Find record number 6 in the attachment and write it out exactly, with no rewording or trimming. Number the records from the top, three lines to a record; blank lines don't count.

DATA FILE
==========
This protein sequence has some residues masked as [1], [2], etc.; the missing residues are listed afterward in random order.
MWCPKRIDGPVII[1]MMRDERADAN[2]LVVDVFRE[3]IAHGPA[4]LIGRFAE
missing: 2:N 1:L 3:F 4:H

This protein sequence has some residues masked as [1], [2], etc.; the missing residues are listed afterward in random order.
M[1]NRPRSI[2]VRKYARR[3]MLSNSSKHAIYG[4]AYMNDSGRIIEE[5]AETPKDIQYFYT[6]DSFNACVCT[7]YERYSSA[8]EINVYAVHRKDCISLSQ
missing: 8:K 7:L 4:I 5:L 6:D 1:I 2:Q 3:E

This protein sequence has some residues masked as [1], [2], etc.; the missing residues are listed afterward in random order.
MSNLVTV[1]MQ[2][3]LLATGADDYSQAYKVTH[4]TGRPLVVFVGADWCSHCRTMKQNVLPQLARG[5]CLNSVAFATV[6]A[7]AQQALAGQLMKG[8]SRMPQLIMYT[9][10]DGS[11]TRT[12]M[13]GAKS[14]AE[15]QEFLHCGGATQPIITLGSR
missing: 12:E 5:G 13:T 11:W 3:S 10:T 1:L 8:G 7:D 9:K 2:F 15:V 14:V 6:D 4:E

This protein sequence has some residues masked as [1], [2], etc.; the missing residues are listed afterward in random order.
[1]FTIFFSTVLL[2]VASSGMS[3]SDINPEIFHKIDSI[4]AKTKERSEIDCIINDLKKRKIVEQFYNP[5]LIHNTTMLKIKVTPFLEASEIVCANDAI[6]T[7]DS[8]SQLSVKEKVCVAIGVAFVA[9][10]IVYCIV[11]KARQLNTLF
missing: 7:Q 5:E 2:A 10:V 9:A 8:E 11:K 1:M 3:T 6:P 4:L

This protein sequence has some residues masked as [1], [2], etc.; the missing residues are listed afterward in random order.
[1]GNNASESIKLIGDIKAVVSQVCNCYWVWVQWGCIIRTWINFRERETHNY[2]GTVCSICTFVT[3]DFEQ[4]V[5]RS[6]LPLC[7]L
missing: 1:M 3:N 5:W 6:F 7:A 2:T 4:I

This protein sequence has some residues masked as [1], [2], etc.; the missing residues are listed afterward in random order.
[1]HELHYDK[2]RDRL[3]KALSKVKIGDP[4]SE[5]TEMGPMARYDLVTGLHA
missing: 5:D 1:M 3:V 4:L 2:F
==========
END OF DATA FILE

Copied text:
This protein sequence has some residues masked as [1], [2], etc.; the missing residues are listed afterward in random order.
[1]HELHYDK[2]RDRL[3]KALSKVKIGDP[4]SE[5]TEMGPMARYDLVTGLHA
missing: 5:D 1:M 3:V 4:L 2:F